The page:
You are right , i surrendered with Comodo , have spent hours to set a "perfect tight" setup then all vanish because all rules are deleted from a obscure bug...must redo all tweaks (unless you exported them)
     
  6. Rasheed187

    Rasheed187 Registered Member

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    The thing that people seem to forget is that a Chrome exploit doesn't automatically bypasses Sandboxie. So SBIE can still protect Chrome even though it's a third party sandbox on top. So all the discussion about AppContainer doesn't even matter. At the end of the day it's Chrome that's being attacked and not SBIE.
     
  7. J_L

    J_L Registered Member

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    So you're telling me AppContainer "doesn't even matter" as if the Chrome exploit is definitely not affected by it? I'm afraid you're the only one harping about SBIE inadvertently containing a Chrome exploit...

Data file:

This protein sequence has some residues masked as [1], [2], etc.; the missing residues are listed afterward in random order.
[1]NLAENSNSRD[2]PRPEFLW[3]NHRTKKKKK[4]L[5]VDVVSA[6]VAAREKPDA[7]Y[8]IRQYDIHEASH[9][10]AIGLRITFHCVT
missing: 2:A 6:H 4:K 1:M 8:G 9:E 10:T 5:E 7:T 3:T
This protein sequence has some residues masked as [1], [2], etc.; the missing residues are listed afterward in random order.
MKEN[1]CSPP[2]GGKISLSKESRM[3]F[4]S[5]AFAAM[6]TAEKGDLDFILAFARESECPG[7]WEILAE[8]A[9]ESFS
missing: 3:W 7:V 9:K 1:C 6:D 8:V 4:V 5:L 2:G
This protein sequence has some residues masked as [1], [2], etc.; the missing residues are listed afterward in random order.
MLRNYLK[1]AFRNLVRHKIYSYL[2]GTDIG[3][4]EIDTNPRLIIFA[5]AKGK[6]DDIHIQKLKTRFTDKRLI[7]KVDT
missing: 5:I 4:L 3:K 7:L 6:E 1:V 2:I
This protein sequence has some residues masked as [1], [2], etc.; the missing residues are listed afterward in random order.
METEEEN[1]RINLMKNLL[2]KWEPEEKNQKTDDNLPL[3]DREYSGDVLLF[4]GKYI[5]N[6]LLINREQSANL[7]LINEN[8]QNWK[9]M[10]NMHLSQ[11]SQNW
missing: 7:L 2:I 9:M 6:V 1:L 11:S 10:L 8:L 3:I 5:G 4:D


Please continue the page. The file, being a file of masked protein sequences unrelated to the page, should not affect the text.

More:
8. CoolWebSearch

    CoolWebSearch Registered Member

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    J_L, I apologize for this, but I'm a bit lost what on you meant here, I have a hunch, but I'm still not sure what exactly did you mean by this post, could you, perhaps be more precise-sorry, I still have problems with English language since it is not my first language.
    What did you exactly mean Appcontainer does not even matter, as if the Chrome exploit is definitely not affected by it-did you mean in a sense that Rasheed's post suggests that Appcontainer cannot protect Chrome against exploits?